Jeremiah 10-13, Psalm 16
In 2015 we read and witnessed on our television the kidnapping and beheading of 21 Coptic Christians on a beach in Libya at the hands of ISIS. Soon after this horrific event a brother of 2 of those beheaded was interviewed on SAT7, the Arabic Christian radio station. When asked what the reaction was over their beheading, much to the surprise of the announcer, he said there was celebration in the streets of his hometown. Apparently, the microphone was live before the beheading and each man was given the offer to spare his life if he were to denounce Jesus. Each and every one held firm and lifted up their Lord and Savior before losing their earthly life. When asked what his mother said if she were to meet the killer of her sons, she responded that she would invite him in her house for lunch and share the gospel message with him, for that is his only hope out of the evil world he finds himself.
In Jeremiah 11:18-20, we learn that Jeremiah is being persecuted for his unpopular prophecies. In fact, we read in 11:21 that these threats were even among his former friends, family and relatives in his hometown, “Therefore thus says the Lord concerning the men of Anathoth who seek your life, saying, ‘Do not prophesy in the name of the Lord, lest you die by our hand’.” Jeremiah in chapter 12 respectfully asks God, why he is allowing these trials and persecutions to befall him. God replies in Jer. 12:5, “If you have run with the footmen, and they have wearied you, Then how can you contend with the horses? And if in the land of peace, In which you trusted, they wearied you, Then how will you do in the floodplain of the Jordan?” Jeremiah was being trained for his life. In order to bring him to maturity, God was placing him through various trials so that he would be prepared for whatever was required of him. Jesus warns us that we will experience trials also, in John 16:33, He says,”These things I have spoken to you, that in Me you may have peace. In the world you will have tribulation; but be of good cheer, I have overcome the world.” In James 1:2-4, James explains that it is only by going through the various trials and testing of our faith that we can learn patience and become mature for the work that God will send our way.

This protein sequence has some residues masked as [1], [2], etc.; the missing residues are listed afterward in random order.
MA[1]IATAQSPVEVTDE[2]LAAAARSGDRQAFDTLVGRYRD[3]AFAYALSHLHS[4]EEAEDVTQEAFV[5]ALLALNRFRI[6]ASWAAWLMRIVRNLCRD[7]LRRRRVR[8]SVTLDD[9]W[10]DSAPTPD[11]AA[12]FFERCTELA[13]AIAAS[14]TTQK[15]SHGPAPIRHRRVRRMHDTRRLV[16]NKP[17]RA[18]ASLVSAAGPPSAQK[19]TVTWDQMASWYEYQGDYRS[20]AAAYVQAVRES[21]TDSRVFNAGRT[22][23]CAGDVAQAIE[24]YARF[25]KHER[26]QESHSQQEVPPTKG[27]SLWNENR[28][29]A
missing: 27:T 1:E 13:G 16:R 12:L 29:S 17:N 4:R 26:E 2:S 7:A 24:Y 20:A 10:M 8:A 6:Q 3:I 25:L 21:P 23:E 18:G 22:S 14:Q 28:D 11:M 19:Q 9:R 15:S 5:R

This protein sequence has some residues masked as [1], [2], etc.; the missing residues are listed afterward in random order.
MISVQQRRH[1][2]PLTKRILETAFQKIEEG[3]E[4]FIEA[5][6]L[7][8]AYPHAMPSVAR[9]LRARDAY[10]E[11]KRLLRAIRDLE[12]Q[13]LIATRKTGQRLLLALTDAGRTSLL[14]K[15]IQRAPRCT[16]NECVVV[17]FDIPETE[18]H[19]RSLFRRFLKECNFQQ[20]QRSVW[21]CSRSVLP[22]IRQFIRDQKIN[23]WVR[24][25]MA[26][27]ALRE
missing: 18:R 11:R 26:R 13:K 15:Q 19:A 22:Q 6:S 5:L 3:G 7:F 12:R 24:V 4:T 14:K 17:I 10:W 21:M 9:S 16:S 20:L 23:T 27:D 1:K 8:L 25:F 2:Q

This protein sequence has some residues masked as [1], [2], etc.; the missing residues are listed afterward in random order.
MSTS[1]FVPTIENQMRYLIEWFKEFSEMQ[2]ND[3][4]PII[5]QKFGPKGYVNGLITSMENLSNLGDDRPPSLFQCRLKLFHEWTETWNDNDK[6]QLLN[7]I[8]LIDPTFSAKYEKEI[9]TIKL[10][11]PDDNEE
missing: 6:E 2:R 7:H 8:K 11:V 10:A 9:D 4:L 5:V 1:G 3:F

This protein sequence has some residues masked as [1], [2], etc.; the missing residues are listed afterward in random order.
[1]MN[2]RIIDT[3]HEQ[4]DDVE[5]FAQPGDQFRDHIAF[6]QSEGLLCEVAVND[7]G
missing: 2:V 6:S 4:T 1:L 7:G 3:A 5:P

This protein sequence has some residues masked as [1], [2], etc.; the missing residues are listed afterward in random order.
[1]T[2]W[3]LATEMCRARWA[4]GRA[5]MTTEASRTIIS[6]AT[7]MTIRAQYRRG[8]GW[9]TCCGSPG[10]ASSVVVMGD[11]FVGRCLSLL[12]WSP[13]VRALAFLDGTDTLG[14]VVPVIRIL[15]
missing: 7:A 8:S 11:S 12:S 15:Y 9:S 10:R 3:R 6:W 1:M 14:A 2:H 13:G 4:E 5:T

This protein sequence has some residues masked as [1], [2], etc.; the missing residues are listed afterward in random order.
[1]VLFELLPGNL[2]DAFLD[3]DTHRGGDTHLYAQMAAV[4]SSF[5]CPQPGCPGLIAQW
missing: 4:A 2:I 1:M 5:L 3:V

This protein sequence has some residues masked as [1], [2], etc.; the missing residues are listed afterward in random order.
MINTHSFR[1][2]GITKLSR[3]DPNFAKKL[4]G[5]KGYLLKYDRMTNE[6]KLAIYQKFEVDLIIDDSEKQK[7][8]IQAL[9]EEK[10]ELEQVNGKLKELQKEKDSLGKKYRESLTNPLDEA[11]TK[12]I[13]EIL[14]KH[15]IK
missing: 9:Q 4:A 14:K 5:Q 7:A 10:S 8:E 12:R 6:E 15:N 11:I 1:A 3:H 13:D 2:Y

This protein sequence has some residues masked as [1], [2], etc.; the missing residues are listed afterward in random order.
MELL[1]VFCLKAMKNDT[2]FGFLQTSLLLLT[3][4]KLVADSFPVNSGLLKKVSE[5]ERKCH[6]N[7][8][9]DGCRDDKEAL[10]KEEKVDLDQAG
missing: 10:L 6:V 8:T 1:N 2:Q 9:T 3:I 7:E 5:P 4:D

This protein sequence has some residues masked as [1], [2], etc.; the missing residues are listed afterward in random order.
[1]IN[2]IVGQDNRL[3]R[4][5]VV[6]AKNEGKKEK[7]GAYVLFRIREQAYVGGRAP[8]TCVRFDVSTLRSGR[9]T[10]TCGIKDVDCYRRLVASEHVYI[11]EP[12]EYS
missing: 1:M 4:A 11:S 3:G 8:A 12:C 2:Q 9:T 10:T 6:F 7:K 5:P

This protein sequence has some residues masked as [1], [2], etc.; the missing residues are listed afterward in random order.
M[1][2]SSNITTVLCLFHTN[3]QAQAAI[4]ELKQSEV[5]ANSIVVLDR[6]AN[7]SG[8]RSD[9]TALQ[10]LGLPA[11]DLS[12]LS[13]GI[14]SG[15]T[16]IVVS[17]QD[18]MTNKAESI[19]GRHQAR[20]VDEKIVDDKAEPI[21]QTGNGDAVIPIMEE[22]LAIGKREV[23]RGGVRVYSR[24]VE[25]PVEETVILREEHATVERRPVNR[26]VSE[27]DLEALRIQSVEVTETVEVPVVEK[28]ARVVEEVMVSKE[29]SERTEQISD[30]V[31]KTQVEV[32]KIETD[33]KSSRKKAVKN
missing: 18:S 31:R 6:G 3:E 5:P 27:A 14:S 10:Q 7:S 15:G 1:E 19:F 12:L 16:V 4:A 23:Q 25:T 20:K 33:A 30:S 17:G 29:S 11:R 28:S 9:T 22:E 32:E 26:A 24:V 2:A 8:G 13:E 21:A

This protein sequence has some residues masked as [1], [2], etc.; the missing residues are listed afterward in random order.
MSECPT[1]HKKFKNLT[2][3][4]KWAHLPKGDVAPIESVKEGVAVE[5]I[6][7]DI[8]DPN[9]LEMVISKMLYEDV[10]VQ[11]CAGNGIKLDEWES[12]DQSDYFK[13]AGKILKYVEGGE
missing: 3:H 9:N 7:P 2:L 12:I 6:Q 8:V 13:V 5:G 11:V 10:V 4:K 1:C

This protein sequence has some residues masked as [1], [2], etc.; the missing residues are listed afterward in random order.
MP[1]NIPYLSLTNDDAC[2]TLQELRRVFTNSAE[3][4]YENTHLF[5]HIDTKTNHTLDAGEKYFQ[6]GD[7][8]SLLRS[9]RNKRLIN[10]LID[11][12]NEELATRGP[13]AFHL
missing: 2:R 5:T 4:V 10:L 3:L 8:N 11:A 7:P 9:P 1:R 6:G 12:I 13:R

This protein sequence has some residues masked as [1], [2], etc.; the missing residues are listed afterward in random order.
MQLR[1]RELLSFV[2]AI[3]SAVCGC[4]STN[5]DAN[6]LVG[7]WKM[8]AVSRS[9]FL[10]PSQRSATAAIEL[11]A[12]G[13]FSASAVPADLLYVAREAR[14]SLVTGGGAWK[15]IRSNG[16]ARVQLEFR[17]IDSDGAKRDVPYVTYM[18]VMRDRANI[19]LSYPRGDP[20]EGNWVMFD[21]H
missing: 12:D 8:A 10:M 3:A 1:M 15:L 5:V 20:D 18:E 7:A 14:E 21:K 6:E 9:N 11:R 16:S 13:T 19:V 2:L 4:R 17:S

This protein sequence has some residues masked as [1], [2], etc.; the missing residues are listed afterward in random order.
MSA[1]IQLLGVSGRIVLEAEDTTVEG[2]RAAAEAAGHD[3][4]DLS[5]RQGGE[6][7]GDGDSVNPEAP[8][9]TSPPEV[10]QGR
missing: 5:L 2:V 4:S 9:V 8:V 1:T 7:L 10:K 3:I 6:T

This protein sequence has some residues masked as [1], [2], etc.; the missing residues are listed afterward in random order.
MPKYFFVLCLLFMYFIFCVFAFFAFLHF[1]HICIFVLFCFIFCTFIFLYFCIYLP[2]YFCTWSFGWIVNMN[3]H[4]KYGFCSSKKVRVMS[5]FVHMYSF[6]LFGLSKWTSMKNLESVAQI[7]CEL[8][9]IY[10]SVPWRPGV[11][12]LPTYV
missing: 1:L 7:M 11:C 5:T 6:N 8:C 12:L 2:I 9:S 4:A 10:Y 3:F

During the course of our lives, most of us have undergone personal tragedies: the death of loved ones, broken relationships, prodigal children, loss of jobs and finances, etc., and though we can ask God why, if we learn to lean on God during these times we will grow in our relationship with Him. With all of this we have not really experienced persecution for our faith on a national level like our brothers and sisters have overseas. When we go to our Discipleship Home groups or our church services and someone is not there, we don’t question whether that person was killed or arrested on the way. We, Christians, must prepare ourselves for what lies ahead. Despite what our earthly future holds, we know that if we hold firm to God’s promises, blessings are our future. In John 14:1-3, Jesus says, “Let not your heart be troubled; you believe in God, believe also in Me. In My Father’s house are many mansions; if it were not so, I would have told you. I go to prepare a place for you, I will come again and receive you to Myself; that where I am, there you may be also.”
Messages from Pastor Lloyd Pulley: